Joining The Fight Against Hunger
The smiles on the faces of Gerald Shintaku (Kraft Foods Hawaii) and Polly Kauahi (Hawaii Foodbank) at the Nov. 4 Kraft Check-Out Hunger kickoff this year hid what is probably the most urgent food bank crisis we’ve had in Hawaii in 20 years.
Coincidentally, Hawaii Foodbank is celebrating the 20th anniversary of its Check-Out Hunger campaign, but despite record-breaking donations, the current forecast is worrying.
Kauahi, director of development for Hawaii Foodbank, shared the latest inventory figures recently, along with her concern.
“In all the time I’ve been at the food bank, I don’t think I remember a time when the shelves have been so empty,” she laments.
Usually a low supply of food for Oahu is about 12-14 days’ worth. Right now, there’s less than six days worth of food in the warehouse.
But with giving at a record high (last year’s Check-Out Hunger campaign raised more than $230,000), how can supplies be so low?
“Many reasons factor in,” says Kauahi. “Monetary donations are high, but we have to buy so much more food than before. And the food that’s donated and bought is being shared with many more families than it used to be.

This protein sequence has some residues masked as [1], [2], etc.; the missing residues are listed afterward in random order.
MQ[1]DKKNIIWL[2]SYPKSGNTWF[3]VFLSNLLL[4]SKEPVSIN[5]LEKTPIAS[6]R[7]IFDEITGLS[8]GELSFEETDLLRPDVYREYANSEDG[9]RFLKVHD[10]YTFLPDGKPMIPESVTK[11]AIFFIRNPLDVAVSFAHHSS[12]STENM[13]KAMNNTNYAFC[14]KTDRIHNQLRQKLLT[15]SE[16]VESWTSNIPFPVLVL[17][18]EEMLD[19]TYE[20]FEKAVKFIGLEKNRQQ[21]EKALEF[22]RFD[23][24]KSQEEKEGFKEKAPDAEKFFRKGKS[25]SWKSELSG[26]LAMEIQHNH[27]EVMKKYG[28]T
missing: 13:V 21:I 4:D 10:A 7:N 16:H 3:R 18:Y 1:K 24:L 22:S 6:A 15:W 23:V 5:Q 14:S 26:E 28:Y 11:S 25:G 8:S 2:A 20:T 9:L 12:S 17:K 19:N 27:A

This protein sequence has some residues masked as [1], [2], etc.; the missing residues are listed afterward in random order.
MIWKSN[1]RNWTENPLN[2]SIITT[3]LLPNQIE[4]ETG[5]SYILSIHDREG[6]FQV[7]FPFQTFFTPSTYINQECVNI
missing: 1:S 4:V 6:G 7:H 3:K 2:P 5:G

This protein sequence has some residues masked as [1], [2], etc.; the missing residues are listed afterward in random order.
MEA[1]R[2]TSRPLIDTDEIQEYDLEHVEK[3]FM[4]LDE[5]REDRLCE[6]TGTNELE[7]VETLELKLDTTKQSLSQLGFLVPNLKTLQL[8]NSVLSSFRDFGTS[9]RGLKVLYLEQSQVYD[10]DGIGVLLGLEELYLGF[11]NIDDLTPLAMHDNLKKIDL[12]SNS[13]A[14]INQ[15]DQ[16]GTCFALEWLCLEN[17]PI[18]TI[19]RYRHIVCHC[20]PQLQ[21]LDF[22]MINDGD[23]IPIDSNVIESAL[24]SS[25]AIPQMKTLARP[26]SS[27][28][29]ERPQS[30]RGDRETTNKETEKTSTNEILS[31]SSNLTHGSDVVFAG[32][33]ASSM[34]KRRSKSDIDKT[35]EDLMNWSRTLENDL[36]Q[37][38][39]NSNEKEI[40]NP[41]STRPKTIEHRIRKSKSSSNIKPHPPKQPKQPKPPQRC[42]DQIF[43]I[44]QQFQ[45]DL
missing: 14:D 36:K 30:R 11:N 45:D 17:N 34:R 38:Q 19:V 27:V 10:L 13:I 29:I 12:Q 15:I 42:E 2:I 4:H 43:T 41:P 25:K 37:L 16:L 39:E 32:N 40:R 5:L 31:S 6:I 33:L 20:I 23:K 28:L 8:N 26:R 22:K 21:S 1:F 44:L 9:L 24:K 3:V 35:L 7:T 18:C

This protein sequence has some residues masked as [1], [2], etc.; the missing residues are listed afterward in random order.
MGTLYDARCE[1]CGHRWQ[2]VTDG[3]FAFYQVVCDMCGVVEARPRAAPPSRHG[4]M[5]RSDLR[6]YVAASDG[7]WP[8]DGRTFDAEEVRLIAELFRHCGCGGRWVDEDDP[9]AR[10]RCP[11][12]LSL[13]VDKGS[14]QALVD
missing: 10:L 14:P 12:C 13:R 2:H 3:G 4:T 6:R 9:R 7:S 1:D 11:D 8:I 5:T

“For many working families, it’s just getting tougher to make it through to the end of the month, and no one is going to let their children go to bed hungry if they can help it, so the food bank has become a place where parents turn to get through those last few days of the month until payday.”
More than 35,000 children in Hawaii go to bed hungry each night, but as we head into the season of goodwill, that’s a statistic you and I can change. Through donations of canned goods (protein, soups and stews are high on the list of most-wanted items), neighborhood fund drives, cash donations and the Check-Out Hunger campaign, we can help fill the shelves at the food bank warehouse – even if it’s just one can of tuna or bag of rice at a time.
Hawaii Foodbank is assisted annually by a powerful partnership with Kraft Foods Hawaii (which kicked off this month’s drive with a $5,000 cash donation) and those green check-out coupons are a sign that the holidays are here – and that it’s time to turn our thoughts to giving.
Shintaku is modest about the positive effect Kraft Foods Hawaii’s involvement has had on the food bank campaign.
“The fight against hunger goes on,” he says, “and as part of the community, we want people to know how easy it is to participate in giving back.”
And if you’re already wondering what to give this year as holiday gifts, why not tear off a bunch of those green check-out coupons the next time you’re in the grocery store and package them up as gifts? Telling friends you fed a child breakfast for a month or a family for a week in their name is a pretty powerful present.
For more information about giving to Hawaii Foodbank, go to hawaiifoodbank.org.